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Leon Levin ARV Toxicity ANTIRETROVIRAL THERAPY IN CHILDREN anaemia

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Leon Levin ARV Toxicity ANTIRETROVIRAL THERAPY IN CHILDREN anaemia Powered By Docstoc
					Paediatric Antiretroviral Toxicity
         Dr Leon J. Levin
         Head - Paediatric HIV Programmes
         Right to Care
  Side Effects


Adverse Effects
Side Effects
Perspective
       Perspective




Every drug has side effects
         Perspective
Dont read Package inserts!
              Perspective

Serious Side effects to ARVs occur in less than
7% of cases
              Perspective

Some ARVs have worse side effects than others
             The Baddies
• Stavudine
• Nevirapine
• Zidovudine (Short Term)
*
                 Side Effects
    • The same side effects seen in adults occur
      in children.
      – Generally side effects are less common in
        children
      – Some are rare in children, e.g., Stavudine
        related peripheral neuropathy
      – Some are less common in children eg EFV
        CNS effects 14% vs > 50%
      – Some are more common, e.g. EFV-related rash
      – Some occur only in children, e.g. Tenofovir-
        related osteopaenia
             Adverse Drug Effects:
              General Categories
• Mitochondrial dysfunction
   – Lactic acidosis, hepatic toxicity, pancreatitis, peripheral
     neuropathy
• Metabolic abnormalities
   – Lipodystrophy, hyperlipidemia, hyperglycemia and
     insulin resistance, bone disorders
• Haematologic complications
   – Bone marrow suppression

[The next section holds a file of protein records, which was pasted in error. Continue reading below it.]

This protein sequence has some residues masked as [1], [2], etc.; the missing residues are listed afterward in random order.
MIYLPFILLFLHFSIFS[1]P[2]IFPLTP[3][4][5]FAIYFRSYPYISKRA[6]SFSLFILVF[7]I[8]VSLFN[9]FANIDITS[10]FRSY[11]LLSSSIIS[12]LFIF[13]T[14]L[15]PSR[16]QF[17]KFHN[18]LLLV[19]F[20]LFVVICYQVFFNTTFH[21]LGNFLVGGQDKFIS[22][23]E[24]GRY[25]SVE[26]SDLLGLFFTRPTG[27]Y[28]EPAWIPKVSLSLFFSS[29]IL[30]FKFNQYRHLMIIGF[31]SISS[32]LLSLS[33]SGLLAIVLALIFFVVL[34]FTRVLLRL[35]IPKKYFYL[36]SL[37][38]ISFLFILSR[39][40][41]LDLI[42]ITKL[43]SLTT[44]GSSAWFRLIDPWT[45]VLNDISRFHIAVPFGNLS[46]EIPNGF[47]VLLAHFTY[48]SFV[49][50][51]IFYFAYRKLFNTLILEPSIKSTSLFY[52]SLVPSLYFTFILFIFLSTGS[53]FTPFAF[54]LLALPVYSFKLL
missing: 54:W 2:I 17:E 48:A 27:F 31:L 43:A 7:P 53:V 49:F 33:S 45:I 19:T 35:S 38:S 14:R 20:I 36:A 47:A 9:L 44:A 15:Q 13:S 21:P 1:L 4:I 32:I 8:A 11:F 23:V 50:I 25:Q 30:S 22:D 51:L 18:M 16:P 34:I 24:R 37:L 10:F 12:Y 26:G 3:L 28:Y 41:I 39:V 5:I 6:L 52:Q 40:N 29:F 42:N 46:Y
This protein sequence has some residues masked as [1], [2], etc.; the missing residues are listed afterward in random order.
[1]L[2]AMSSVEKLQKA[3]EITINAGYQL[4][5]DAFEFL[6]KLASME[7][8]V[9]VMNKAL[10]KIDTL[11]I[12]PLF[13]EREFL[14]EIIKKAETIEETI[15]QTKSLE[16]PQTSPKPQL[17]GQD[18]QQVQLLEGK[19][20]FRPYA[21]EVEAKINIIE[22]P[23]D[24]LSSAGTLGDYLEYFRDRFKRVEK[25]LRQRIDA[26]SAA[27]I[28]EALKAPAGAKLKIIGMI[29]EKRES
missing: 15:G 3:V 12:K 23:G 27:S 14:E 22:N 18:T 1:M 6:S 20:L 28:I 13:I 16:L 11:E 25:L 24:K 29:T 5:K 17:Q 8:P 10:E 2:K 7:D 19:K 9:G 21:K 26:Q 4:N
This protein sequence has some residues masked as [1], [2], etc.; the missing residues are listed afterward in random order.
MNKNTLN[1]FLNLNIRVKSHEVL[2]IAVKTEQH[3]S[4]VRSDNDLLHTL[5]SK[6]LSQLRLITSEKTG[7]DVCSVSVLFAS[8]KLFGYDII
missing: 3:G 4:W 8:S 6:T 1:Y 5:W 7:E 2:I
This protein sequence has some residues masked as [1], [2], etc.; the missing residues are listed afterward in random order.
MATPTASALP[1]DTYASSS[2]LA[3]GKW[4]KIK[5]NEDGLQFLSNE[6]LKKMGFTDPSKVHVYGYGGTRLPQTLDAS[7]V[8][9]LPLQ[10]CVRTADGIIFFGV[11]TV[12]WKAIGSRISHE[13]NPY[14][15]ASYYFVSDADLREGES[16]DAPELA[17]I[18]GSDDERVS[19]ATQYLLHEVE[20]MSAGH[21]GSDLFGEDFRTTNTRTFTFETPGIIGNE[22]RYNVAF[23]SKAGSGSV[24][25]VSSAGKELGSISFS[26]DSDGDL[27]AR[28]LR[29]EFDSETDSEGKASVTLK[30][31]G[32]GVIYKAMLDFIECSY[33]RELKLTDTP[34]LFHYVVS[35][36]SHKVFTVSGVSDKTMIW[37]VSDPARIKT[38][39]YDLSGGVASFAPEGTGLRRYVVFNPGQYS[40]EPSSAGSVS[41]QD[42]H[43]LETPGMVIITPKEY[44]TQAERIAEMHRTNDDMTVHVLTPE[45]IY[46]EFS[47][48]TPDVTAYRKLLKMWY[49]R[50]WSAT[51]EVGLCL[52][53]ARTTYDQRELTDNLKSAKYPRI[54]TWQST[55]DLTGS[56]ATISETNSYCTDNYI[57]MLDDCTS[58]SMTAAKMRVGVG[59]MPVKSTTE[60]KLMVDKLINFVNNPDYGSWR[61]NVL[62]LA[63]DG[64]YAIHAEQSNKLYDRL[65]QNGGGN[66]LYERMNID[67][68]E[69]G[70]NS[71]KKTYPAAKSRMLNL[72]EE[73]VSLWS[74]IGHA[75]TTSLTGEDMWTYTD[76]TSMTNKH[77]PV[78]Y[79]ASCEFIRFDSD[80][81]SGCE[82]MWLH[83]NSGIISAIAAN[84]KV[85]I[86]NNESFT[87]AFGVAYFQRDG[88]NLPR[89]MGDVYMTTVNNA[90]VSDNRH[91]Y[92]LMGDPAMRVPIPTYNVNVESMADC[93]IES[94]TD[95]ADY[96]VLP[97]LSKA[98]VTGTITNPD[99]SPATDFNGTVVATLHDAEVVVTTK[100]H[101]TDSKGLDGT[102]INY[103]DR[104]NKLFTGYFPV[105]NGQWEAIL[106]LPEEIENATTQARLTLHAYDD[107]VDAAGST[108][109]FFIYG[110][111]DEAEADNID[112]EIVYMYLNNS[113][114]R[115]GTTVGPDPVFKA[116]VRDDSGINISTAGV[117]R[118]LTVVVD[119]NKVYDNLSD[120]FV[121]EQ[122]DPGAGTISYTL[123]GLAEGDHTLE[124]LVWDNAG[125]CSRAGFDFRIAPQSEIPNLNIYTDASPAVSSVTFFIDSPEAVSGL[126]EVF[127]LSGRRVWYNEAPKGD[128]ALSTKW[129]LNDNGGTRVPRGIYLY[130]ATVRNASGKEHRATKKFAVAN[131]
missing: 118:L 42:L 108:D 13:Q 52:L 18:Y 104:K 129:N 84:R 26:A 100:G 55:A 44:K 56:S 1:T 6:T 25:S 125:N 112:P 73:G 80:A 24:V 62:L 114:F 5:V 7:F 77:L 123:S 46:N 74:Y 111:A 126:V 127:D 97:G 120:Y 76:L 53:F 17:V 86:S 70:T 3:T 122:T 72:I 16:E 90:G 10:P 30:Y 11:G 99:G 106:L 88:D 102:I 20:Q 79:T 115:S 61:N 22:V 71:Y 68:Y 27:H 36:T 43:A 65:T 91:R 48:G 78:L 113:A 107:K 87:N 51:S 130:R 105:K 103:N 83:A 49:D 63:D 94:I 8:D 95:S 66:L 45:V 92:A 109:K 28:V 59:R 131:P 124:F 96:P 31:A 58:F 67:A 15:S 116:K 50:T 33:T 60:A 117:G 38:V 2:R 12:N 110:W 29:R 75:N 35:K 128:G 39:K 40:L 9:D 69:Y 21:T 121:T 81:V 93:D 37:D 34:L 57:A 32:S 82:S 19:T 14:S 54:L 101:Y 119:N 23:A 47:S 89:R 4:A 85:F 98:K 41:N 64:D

• Allergic reactions
   – Hypersensitivity reactions, skin rashes
            Mitochondria
• Factories of the body.
• Convert glucose to Energy (ATP)
• Have own DNA
          Lactic Acidosis
• Due to mitochondrial toxicity
• Associated with NRTIs
  – More likely with d4T and/or ddI
  – Least likely 3TC, ABC, TDF
• Mild, asymptomatic hyperlactataemia is
  common; symptomatic hyperlactataemia is
  uncommon
• Lactic acidosis is rare but has high mortality
  rate
                  Lactic Acidosis
• Clinical presentation variable and nonspecific
  (high index of suspicion):
   – Lactate >2-5 mmol/L plus symptoms
   – May include fatigue, weakness, myalgias, GI symptoms
     especially vomiting , abd pain, respiratory or
     neurological symptoms
• Often associated with hepatic steatosis,
  pancreatitis
• Routine monitoring of serum lactate is
  not recommended; check only if
  symptoms present
    Lactic Acidosis: Diagnosis and
            Management
Diagnostic evaluation:
• Serum lactate (confirm with second test) (uncuffed)
• Serum bicarbonate, anion gap
• Liver function tests
• Amylase
• Lipase
• Arterial blood gas
• Imaging studies as indicated (eg, evaluation for
   hepatic steatosis, pancreatitis)
     Lactic Acidosis: Diagnosis and
             Management
• Lactate <2 mmol/L and normal bicarbonate
  – Continue ARV
  – No lactic acidosis; evaluate for alternative cause of
    symptoms

• Lactate 2.1-5 mmol/L, asymptomatic
  – Can continue ARVs, if bicarbonate is normal, but
    carefully monitor symptoms, lactate, other laboratory
    values
     Lactic Acidosis: Diagnosis and
             Management
• Lactate >5 mmol/L and symptomatic, or lactate
  >10 mmol/L regardless of symptoms
   – Discontinue all ARVs
   – Supportive therapy (IV fluids; oxygen, sedation, and
     respiratory support; as needed)
   – Unproven supportive therapies:
       • Bicarbonate infusion
       • High-dose thiamine (vitamin B1) and riboflavin
         (vitamin B2)
       • Oral antioxidants (eg, L-carnitine, coenzyme Q,
         vitamin C)
       Lactic Acidosis: Diagnosis and
               Management
After resolution of clinical and lab abnormalities,
ARV therapy can be resumed:
• NRTI-sparing regimen, or
• Revised NRTI-containing regimen (use with caution)
   – Use NRTI that is less likely to affect mitochondria (ABC
     or TDF or 3TC)
   – Monitor closely (consider monthly lactate measurements
     for at least 3 months)
             Hepatic Toxicity
Liver function abnormalities common
 in HIV infection, with many possible causes
In adults, drug-related hepatic toxicity reported
   with all ARVs
• Coexisting conditions may predispose (eg,
   hepatitis B or C, alcohol use)
• Drug-drug interactions (especially with PIs)
   may increase serum levels of hepatotoxins
• Additive effect with other Hepatotoxic drugs
   e.g. TB drugs
                   Hepatic Toxicity

• NRTIs – lactic acidosis/hepatic steatosis